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Higher and Degree Apprenticeships

These apprenticeships are offering exactly what it says: a higher education qualification or a degree.

the difference between a higher apprenticeship and degree apprenticeship is the level of qualification they offer. A degree apprenticeship will offer a degree (duh! :-)) and a higher apprenticeship can offer a variety of higher education qualifications from an NVQ level 4 or above to a Foundation Degree, Higher National Certificate of Diploma.

What are the differences between an apprenticeship and full time university?

Here are some of my ideas of the implications of either choice. Of course, you will have your own personal ones on top of that. Here too, the key thing is to explore and think carefully about either choice.

  Higher and Degree Apprenticeships     Full time higher education courses at college or university
Earn while you learn   Student loan (this doesn’t have to be a problem!)
Making your way into a career and onto a career path already while studying   Easier to get into, relatively speaking
Can be more difficult to find – make sure you have a backup, which could be a full time HE course   More flexibility in what you want to do at university and after (everything is still open for you to choose within reason)
Can be made redundant if the company goes out of business or sacked if you wilfully don’t do your job   The social life aspect of university
Sometimes hard to combine a job and study – you know yourself best   Wider choice of people you’re in contact with, potentially
More definite choice for a specific job and career path – you need to be more sure   More opportunities to study what and where you want
You probably work ‘within a team’ already as opposed to socialising with the wider student population at a university   Extra time to explore and make decisions
Can be a longer term commitment – dropping out or changing direction is a bit more awkward and difficult   You can build up experience slowly throughout your degree with a number of different organisations and companies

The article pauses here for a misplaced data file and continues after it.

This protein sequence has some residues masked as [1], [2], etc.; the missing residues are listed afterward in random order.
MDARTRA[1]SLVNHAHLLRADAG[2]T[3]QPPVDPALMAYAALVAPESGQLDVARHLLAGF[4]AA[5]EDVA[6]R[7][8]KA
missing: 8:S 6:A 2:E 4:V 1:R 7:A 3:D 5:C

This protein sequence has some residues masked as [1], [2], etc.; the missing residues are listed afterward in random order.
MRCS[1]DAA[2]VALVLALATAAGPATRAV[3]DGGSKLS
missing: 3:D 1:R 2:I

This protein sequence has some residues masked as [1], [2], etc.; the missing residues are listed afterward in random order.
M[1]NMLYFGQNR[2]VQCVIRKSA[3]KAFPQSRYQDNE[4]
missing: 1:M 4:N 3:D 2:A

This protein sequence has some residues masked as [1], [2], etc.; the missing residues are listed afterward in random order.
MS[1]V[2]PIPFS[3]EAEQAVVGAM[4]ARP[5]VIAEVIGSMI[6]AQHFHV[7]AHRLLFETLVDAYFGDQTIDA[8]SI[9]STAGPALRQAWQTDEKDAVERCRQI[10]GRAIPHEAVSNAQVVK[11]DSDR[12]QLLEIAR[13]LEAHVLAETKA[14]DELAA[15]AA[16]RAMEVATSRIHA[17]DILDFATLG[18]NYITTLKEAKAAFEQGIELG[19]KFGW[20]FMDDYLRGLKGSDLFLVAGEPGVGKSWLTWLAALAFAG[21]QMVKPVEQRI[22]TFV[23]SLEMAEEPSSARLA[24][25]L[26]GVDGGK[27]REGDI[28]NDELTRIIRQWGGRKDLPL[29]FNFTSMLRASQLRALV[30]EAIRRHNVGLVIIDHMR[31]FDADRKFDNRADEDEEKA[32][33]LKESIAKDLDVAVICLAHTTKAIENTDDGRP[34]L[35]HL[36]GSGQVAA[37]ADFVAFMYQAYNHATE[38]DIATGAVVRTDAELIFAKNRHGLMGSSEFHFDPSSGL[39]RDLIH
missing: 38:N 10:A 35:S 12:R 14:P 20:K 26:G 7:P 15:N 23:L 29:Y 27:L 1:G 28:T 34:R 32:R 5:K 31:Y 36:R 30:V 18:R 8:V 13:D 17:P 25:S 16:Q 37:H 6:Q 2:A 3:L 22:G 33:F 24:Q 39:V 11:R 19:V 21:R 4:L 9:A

You may need to go where the jobs/opportunities are   You need to start your career after finishing your degree
The opportunity/company/your boss decides what you do and learn   More opportunity to ‘go wide’ and explore a broader area of interest, or ‘go deep’ and explore your subject to the extent you want to with support of the university
More ‘applied’ – not all subjects or areas available this way   Normally more academic learning style


How can I find one?

As with apprenticeships at level 2 and 3, the key is to find a placement. For a higher or degree apprenticeship you don’t contact universities, as you would for full time higher education, you have to look for a placement. I have included the most useful links to help you do this below.

Two different options:

  • The good thing (or the bad thing) about these apprenticeships is that, because you’re not certain to get into a higher or degree apprenticeship until you have signed a contract with an employer, you can ‘bet on two horses’ by applying for a course you’re really interested in at university while at the same time looking for apprenticeship placements. If you’re then accepted on an apprenticeship you can cancel your university course/application. If you don’t find one, then you can take up a university place.
  • Another way to try and sort this out is by looking for a degree or higher apprenticeship during a gap year (while having a deferred university course as a backup). These apprenticeships are not necessarily linked to the academic year and you can apply whenever there is a vacancy.

What do I need?

  • A level 3 qualification. This is higher education, so you will need to have a level 3 qualification in something related, to get in. This can be A levels, a level 3 college course, or other level 3 qualification both the employer and linked university or college accepts. You will need to explore vacancies to find out what this usually means for the area you are interested in.
  • A good deal of determination: this is not the easiest option to get into, so determination and resilience are key
  • A good CV – let me know if you need help or you can contact me and I will send you a step by step CV writing guide to get you started
  • Confidence – not just to start in what is often a busy workplace, but also to get in, in the first place. You will no doubt have to do a job interview, depending on the company, with often additional tests as well.
  • A real interest in the job you’re applying for. This is not an option to ‘see how things go’. You need to be more or less certain that what you are applying for is what you want to do for the long-ish term.

Useful links:

For information:

For opportunities:


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